- If you have a problem, just state that you have a problem. Let the developer ask for what exactly it is. Then answer every question with the minimum amount of information possible and let the developer keep asking.
- Wait 5 minutes before answering but keep asking why the developer doesn't answer immediately. That way you can maximise the context switching costs of the developer, ensuring he or she can't get anything else done while waiting for you.
- If the developer asks for version numbers, be vague. Things like "whatever was in $DISTRO three days ago" is best because unless the developer is also the distro maintainer, you've answered the question without providing any information.
- Don't stay on IRC. Just go offline whenever your computer goes to sleep and re-ask the question every time you reconnect. This way you ensure that those not monitoring the channel will try to answer the questions whenever you're currently offline. Never send email to the list, because others could answer it in their own time.
- Send bug reports to the developers directly. That way you force them to reply with at least "please file a bug in $BUGZILLA". That takes 2 min of their time, not counting context switches. Make sure you reply with more than one "thank you" email so they need to deal with more email.
- Randomly remove the CC from mailing lists during discussions. That way you make sure the developer has to answer twice if they didn't notice the CC was missing.
- When taking discussions back onto the list, misquote (or purposely misinterpret) the results of the private discussion. Force the developer to justify themselves in public.
- Be verbose. As verbose you can be. If you can say something in one sentence or three paragraphs (with three overlapping or identical examples), choose the latter. Searching for signal in lots of noise is a favourite pasttime of many developers.
- If you change the subject of a discussion, leave the email subject as-is. This way you ensure that the email cannot easily be found later. Wait for a few weeks, then refer to this discussion, but not in the same thread.
- Pastebin everything instead of including it in emails. Links to websites, backtraces, log files, patches, etc. Make sure the pastebin has a short expiry date.
- If you must include something as attachment, make sure it's at least in a zipfile so no-one can look at it without a few mouse-clicks first.
- When commenting on patches, reply with vague statements on how the patch doesn't work. This way, the patch is made to look bad and the developer now has to spend time making sure your vague statements weren't just unfounded.
- When testing code, make sure you don't explain how a bug happend. Just say "after a while it crashed", that's enough information for anyone to figure out what's going wrong.
- Read The Daily WTF and gain inspiration for your next open source project. If you ever get other people helping you, you maximise their pain.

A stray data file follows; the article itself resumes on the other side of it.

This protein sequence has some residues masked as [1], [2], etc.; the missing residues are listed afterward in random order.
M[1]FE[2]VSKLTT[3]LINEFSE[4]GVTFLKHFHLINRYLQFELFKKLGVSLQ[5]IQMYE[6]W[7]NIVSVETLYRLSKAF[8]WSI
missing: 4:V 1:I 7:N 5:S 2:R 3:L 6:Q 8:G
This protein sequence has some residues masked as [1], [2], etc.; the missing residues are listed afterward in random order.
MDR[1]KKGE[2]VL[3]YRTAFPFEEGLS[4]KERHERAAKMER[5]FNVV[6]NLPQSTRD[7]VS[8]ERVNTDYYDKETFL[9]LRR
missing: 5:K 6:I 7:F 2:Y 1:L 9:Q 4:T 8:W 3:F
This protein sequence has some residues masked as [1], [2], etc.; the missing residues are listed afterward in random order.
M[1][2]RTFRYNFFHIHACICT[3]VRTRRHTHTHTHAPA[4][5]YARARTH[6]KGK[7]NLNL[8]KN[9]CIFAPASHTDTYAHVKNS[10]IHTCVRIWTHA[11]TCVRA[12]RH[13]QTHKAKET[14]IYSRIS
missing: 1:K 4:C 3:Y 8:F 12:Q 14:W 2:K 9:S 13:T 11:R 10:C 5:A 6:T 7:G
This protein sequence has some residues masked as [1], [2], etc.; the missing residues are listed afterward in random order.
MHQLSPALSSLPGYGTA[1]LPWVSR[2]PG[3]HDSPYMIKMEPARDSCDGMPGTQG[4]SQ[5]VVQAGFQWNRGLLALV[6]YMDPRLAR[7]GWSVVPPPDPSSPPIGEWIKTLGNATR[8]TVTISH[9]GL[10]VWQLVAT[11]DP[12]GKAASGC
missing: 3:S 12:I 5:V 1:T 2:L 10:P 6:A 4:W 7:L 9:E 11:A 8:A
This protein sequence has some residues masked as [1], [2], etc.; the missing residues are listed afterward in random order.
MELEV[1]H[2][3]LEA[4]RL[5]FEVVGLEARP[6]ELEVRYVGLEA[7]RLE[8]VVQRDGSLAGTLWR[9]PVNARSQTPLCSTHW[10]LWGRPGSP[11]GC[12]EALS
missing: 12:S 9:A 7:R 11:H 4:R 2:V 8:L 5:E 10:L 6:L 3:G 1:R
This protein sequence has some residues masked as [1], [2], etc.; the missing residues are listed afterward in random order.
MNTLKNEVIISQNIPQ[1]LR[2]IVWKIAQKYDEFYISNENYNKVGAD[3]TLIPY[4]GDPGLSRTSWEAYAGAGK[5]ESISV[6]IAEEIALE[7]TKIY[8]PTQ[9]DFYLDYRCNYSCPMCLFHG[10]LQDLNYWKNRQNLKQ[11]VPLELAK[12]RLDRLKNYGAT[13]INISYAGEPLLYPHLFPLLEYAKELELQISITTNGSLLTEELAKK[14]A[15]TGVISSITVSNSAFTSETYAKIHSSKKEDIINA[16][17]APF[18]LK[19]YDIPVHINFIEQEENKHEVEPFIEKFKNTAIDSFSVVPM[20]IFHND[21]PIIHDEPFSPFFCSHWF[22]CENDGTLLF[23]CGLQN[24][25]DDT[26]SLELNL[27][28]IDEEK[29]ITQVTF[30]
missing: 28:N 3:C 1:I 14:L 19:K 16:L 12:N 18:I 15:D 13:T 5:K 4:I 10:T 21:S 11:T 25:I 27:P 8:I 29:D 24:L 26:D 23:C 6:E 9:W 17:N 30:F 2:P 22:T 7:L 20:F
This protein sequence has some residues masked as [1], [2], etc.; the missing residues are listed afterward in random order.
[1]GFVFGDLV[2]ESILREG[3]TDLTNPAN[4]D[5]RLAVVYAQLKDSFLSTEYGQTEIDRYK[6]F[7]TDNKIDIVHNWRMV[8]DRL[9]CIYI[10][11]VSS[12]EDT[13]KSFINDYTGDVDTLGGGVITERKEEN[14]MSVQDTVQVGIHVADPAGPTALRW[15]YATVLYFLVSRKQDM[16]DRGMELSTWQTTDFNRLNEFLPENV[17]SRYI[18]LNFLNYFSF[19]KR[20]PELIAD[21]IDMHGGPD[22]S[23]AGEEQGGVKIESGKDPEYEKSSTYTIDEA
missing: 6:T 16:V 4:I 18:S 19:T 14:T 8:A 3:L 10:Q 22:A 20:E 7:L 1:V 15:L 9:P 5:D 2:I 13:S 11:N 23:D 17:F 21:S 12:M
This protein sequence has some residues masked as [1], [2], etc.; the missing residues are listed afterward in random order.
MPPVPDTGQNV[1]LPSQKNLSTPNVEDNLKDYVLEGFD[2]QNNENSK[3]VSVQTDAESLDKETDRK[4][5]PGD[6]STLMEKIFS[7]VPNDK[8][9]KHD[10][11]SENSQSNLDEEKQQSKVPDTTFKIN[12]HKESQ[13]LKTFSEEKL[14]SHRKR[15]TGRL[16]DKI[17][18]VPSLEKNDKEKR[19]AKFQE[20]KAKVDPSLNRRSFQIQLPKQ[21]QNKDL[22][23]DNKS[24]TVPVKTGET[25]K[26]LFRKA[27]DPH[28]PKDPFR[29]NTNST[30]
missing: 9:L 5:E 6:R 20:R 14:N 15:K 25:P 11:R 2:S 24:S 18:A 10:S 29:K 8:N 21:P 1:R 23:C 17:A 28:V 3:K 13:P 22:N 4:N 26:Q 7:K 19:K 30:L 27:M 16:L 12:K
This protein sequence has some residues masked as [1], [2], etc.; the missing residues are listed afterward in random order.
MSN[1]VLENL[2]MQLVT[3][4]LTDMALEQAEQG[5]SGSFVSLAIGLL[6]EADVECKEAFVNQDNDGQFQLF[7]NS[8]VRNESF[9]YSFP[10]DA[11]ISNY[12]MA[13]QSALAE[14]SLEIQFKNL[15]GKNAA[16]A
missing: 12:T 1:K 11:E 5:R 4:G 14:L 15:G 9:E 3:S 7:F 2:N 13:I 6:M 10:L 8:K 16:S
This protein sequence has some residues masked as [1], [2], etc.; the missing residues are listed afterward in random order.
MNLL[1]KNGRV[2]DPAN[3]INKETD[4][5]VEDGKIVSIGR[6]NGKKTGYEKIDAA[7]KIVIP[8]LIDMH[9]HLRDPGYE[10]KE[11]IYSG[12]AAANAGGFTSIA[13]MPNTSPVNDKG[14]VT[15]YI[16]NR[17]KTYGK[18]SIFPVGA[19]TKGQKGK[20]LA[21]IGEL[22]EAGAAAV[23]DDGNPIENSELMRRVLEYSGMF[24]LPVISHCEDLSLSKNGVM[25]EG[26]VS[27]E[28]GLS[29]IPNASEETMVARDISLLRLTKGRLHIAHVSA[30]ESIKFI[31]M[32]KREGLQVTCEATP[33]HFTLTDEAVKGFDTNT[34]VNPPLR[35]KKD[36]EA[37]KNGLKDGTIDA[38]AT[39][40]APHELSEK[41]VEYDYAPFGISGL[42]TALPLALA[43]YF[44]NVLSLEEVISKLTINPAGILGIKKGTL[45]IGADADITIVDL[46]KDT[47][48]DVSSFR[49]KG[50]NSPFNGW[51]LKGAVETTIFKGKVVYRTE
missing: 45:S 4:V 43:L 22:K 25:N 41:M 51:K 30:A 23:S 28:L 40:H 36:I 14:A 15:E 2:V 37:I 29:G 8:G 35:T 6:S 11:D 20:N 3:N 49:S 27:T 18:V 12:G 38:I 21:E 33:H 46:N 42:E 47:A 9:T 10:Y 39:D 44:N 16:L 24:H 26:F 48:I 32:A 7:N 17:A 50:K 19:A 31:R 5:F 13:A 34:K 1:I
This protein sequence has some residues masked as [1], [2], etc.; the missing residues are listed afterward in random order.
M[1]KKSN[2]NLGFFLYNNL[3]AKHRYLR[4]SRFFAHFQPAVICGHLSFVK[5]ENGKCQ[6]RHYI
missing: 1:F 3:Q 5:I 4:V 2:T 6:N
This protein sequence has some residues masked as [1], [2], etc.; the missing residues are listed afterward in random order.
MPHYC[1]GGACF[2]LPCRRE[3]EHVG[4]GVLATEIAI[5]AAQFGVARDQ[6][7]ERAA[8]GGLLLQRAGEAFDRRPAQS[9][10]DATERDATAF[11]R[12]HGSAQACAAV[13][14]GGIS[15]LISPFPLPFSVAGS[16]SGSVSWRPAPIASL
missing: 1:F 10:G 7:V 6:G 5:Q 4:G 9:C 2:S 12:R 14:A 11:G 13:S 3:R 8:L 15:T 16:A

- Don't document anything. Just use arbitrary hardcoded values, with no explanation.
- Never, ever, explain why you're doing something. Code is not meant to be self-explanatory.
- Don't follow anything I said in on commit messages
- Do everything as complicated as possible but don't explain why. Obfuscating that you're flipping the sign of a variable three to four times is a good example, anyone reading the code is sure to spend hours on it
- Use numbers as both bools and numbers. C is great for that, you can return 2 and then use it as Boolean and as actual numeric value lateron. Hide any such usage as well as you can.
- When sending patches, mix code changes with arbitrary whitespace changes. Fun minutes can be spend looking at two identical lines trying to find the difference that's missing.
- When sending updated versions of a patch, don't tell anyone what has changed. That way, you force your reviewers to review the whole patch, every time you change a single character.
- When sending patches, make sure that it only fixes the problem on your specific setup. That way you also can tell the developers off for not merging an important bugfix that clearly works when you tested it. And you force them to reply to you.
Those are just the immediate things that come to my mind. If the project is already low on manpower, any of these will have a high impact. If it has enough developers, you may need to use several of them at once to tie up the most resources. Of course all this requires developers that still think that communicating with users is worthwile and that other people generally tell the truth. If they have given up on humanity, they may just ignore you and keep improving the project. In that case, you can at least badmouth everyone on tech "news" sites forums and comments.
Oh, in case you're wondering why I don't get anything done lately, see above. I realise that probably none of it is intentional, though the net effect is the same.